Forest Hill Cemetery
As early as September 1854, barely seven years after the village of Madison opened its first burial ground at what is now Orton Park, it became clear that more space would be needed. Both the Wisconsin State Journal and Argus called for a new cemetery. “The most appropriate spot for melancholy reflection is where the beauties of nature seem to sympathize with the feelings of mourners. In a dry and gravelly soil, the decaying bodies of the dead might securely moulder into kindred dust, with abundant vegetation and free winds to absorb and beautify all noxious effluvia.”
A committee evaluated one site near today’s Olbrich Gardens and one less than three miles west of the Capitol square. “We this morning took a view of the grounds belonging to John Wright. The tract contains 80 acres, is beautifully located, contains a fine growth of thrifty timber, is high and undulating in all directions, and commands from nearly every part a fine view of the City, Lakes Mendota, Monona and Wingra… when it is considered that the price at which Mr. W. holds it makes it only about $100 per acre, we cannot hesitate to say it is the best bargain the city can make.”
In January 1857, Darwin Clark, head of the cemetery committee, recommended that the city buy what he called Forest Hill from John and Maria Wright for $10,000 in bonds. The Common Council directed William Hough to survey the property in March 1858. Pursuing the work in addition to his regular job, he contracted pneumonia and died before the task was finished, and was laid to rest in the unimproved burying ground. His wife later sued the city to obtain the money Hough was owed for his surveying efforts.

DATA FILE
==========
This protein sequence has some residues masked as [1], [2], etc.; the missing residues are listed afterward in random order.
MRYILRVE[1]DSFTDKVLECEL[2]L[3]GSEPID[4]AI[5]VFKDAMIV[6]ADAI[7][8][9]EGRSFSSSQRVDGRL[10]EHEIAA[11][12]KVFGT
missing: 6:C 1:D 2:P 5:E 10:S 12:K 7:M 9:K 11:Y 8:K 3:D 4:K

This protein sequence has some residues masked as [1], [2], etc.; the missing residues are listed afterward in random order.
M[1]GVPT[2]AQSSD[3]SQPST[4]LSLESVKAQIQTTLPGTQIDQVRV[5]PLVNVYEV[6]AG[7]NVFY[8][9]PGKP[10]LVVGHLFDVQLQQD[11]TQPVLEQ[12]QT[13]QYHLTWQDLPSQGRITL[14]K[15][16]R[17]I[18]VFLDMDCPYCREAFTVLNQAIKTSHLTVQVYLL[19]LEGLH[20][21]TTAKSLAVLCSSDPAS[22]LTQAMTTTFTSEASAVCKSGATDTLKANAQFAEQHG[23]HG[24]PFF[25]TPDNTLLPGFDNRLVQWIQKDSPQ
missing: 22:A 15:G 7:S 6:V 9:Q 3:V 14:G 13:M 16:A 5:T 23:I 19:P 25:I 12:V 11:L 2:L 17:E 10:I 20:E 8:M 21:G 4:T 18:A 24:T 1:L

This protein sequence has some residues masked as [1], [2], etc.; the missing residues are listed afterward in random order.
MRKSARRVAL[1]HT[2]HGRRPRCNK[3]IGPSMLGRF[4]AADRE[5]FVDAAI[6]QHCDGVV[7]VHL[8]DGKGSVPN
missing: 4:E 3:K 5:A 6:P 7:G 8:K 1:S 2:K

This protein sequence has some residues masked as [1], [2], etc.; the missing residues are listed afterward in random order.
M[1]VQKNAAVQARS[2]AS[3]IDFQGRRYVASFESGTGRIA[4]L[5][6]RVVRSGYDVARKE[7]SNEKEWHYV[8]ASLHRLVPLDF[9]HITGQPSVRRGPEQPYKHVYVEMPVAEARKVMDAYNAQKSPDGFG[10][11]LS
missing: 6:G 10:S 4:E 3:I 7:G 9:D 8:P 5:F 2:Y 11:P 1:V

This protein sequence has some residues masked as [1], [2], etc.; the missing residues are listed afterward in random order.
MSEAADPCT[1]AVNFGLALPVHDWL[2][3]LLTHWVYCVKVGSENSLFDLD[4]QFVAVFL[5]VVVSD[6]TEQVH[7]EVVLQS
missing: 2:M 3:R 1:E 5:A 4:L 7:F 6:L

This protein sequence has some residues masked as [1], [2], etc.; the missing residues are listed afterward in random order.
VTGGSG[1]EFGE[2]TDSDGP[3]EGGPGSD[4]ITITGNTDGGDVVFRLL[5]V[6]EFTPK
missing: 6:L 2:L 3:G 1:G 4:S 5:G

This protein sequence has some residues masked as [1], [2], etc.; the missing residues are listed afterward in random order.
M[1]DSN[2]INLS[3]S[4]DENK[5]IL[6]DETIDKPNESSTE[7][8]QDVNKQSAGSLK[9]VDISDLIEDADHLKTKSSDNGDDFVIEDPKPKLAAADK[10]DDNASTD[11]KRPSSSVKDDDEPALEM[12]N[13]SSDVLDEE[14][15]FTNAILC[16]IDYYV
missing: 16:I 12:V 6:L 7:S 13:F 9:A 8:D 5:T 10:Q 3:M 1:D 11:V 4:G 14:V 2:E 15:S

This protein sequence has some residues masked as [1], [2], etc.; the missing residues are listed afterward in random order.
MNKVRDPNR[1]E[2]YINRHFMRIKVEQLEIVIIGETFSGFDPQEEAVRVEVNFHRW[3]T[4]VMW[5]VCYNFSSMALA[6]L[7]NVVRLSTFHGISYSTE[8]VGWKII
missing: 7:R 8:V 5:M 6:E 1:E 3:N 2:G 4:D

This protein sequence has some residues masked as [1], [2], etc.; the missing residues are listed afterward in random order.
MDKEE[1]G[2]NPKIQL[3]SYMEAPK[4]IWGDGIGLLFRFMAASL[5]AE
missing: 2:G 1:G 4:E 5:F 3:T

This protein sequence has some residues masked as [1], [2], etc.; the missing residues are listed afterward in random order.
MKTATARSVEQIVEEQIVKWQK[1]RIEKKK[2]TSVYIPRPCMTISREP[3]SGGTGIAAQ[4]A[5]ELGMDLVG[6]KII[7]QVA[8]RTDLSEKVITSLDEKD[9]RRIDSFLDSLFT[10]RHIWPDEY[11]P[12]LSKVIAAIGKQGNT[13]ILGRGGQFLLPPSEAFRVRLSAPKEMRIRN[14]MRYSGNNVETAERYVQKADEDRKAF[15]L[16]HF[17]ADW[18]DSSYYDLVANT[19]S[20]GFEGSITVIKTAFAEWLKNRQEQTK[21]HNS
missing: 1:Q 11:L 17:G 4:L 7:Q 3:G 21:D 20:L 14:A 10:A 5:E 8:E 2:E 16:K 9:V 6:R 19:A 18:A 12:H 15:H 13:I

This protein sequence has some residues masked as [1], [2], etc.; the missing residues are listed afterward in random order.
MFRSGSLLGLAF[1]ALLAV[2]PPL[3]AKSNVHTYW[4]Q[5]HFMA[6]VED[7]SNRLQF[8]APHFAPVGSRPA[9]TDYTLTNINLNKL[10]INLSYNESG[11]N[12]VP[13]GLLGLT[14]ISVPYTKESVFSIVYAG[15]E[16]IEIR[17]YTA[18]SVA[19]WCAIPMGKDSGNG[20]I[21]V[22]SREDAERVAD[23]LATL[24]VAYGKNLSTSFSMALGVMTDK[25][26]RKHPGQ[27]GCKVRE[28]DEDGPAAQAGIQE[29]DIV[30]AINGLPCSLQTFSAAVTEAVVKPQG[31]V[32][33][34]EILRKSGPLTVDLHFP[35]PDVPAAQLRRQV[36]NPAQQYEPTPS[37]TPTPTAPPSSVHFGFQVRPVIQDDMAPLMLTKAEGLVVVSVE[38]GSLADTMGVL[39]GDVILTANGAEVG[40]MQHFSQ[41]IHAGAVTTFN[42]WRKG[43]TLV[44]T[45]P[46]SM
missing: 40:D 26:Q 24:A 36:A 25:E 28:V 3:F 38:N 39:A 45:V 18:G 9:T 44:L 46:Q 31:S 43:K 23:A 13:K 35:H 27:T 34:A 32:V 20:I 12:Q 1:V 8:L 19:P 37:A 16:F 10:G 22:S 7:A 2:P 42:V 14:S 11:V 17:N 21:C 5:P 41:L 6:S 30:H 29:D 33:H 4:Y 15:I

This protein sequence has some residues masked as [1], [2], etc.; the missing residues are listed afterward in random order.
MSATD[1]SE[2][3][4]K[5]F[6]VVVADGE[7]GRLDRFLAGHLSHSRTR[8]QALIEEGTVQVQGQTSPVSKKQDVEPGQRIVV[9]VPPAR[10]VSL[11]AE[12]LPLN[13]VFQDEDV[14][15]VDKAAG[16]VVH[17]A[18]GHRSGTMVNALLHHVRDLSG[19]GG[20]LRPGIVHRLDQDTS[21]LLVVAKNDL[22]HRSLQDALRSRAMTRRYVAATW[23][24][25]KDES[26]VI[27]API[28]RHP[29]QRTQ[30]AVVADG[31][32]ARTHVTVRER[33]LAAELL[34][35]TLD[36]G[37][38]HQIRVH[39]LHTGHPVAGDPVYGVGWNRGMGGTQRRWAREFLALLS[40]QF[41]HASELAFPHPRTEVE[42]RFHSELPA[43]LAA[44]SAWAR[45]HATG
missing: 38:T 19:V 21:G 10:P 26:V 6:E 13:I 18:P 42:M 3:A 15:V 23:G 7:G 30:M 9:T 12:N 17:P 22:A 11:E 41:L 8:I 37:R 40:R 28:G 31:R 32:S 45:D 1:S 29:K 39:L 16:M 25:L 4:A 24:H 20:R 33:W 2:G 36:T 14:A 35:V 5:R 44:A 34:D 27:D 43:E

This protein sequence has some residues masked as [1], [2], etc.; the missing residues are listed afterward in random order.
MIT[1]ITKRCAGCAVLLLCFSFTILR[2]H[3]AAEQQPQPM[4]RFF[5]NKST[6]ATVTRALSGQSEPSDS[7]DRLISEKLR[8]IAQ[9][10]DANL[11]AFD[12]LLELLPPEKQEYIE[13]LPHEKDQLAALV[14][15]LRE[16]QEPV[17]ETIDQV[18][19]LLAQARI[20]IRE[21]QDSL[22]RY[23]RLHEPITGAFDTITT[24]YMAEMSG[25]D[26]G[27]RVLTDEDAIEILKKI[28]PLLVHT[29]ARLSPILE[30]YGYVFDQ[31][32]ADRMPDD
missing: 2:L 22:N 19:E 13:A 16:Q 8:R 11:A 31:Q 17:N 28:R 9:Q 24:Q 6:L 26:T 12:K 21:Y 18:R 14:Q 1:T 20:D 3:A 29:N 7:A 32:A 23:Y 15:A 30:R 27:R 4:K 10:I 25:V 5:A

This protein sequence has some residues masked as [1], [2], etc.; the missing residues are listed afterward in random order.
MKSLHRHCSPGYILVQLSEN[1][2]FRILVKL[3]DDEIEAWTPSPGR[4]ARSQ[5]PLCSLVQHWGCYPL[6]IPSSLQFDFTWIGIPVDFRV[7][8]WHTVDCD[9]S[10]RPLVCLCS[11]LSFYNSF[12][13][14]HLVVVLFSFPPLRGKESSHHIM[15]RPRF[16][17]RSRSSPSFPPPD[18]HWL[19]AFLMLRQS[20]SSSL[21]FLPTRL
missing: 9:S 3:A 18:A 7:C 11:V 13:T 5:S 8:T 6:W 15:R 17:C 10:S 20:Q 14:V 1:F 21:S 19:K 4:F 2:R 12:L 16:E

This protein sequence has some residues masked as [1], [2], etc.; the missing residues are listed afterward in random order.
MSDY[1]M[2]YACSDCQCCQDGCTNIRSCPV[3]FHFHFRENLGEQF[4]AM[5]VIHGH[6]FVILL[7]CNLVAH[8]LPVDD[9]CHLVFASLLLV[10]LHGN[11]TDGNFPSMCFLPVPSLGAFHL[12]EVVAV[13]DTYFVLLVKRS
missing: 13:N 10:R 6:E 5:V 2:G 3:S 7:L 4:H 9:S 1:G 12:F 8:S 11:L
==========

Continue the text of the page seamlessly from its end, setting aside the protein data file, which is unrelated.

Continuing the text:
Deming Fitch was appointed superintendent to manage the grounds, and a sexton was put in charge of interments. He received three dollars for everyone he buried over the age of 14 and two dollars for everyone younger. Lots ranged in price from seven to twenty dollars. The city offered both the Catholics and Jews the opportunity to purchase entire sections of Forest Hill for their own use; the Catholics declined, but the Jewish congregation bought section 10.
Forest Hill was a source of civic pride and initially much attention was devoted to beautifying the grounds. James Campbell built a gate and fenced much of the grounds in 1858. Henry Jacquish was paid $50 to plant trees. It was many years, however, before the primitive city cemetery evolved into a “sacred ground” and earned the respect of the populace. In fact, in February 1861 the Wisconsin Patriot reported that “Sexton John Joy informs us that some sacrilegious scoundrel has stolen his pick and spade from the side of a newly dug grave in the new cemetery. He was discriminating enough to leave the shovel and broom. Such a thief would steal acorns from a blind hog, and must indeed be a contemptible specimen of humanity.” Two months later Alderman Tierney called for an ordinance to keep cattle out of the cemetery.
The receiving vault was built sometime in the 1860s; it was used to store bodies during the winter months when the ground was too frozen to dig. The Soldiers Lot and Confederate Rest were created of necessity during the Civil War. In 1865 a 165-foot deep well was dug with a 70-foot windmill tower over it; from its top could be obtained an extended view of the surrounding country. The family of John Catlin donated the chapel in 1878. A streetcar waiting station was built at the entrance in the 1890s, and was later transformed into the cemetery office.
At one time a series of effigy mounds dating from 900 to 1200 A. D. graced the ridge overlooking Lake Wingra; today only two water spirits, one linear mound, and a goose effigy remain.
In 1928 Forest Hill was expanded. An additional 20 acres were carved from the Zwerg farm and another 60 acres were obtained from the Wingra Land Company. The latter acres are now Glenway Golf Course.